Early indications suggest that the rebels have been succcessful in holding off the initial regime advance.

There have been clashes in the north and east of Hama with a number of Syrian troops killed and one Russian soldier, the Local Coordination Committees of Syria reported.

The group added that eight tanks and four armoured personnel carriers were among the regime weaponry destroyed by rebel forces.

The UK-based Syrian Observatory for Human Rights said the government offensive began on four fronts early on Wednesday in the north-western provinces of Idlib and neighbouring Hama.

Observatory director Rami Abdurrahman said it was "the most intense fighting in months".

Activist Ahmad al-Ahmad, who is currently in Idlib, said government troops were "heavily" shelling central areas after rebels attacked an army post and destroyed a tank.

The Observatory and Ahmad both said the main launching point for government forces was the town of Morek on the highway that links the capital Damascus with the northern city of Aleppo, Syria's largest city and former commercial centre. Rebels have controlled areas on the highway since 2012.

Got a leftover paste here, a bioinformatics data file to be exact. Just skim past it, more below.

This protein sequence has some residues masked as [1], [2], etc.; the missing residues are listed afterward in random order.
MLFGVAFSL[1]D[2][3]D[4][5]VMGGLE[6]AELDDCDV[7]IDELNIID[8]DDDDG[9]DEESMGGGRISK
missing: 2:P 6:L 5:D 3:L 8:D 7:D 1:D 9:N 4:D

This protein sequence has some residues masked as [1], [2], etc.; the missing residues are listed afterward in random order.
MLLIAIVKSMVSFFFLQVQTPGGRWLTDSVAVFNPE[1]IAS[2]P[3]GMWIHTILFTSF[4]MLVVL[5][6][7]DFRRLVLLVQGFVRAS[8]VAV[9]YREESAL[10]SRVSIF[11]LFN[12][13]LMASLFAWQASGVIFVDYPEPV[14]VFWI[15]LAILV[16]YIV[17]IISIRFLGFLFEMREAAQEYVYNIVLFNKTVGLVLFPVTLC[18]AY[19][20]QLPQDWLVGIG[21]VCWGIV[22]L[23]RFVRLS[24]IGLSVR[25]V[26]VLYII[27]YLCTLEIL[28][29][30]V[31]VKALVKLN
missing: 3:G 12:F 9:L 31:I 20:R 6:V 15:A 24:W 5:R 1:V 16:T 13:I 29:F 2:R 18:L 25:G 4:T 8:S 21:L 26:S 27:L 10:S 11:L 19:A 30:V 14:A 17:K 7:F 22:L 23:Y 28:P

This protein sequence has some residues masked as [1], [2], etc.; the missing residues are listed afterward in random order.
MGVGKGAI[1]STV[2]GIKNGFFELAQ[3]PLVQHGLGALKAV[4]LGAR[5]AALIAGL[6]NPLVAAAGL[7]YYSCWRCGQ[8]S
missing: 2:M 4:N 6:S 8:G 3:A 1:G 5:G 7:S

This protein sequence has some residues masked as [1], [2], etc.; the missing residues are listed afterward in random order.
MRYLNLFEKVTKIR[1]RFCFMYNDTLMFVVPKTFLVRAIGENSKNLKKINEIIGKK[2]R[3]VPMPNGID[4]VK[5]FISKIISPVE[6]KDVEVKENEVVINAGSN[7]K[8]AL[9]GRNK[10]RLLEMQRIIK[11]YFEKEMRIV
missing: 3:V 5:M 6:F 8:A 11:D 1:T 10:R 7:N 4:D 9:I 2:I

The Local Coordination Committees, another opposition group, said rebels were able to destroy two tanks and an armoured personnel carrier in northern parts of Hama province near Idlib.

The Observatory said two helicopters believed to be Russian were seen flying at low altitude in Morek.

It added that militants opened fire at the helicopters without striking them. It was not immediately clear if the pilots were Russian or Syrian.

The Islamic State group has no presence in the area that was attacked on Wednesday but al-Qaeda's affiliate in Syria, al-Nusra Front, is active in central and northern Syria, as are Western-backed rebels.

Syrian state TV quoted an unnamed Syrian military official as saying that Russian warplanes attacked Islamic State group positions in the town of al-Bab and the nearby town of Deir Hafer in the northern province of Aleppo.

Foreign intervention

Russian warships joined in strikes in Syria with a volley of cruise missile attacks on Wednesday as Russian President Vladimir Putin pledged his air force would back a ground offensive by government forces.

Ships from the Caspian Sea fleet launched 26 cruise missile strikes against 11 targets, Moscow said.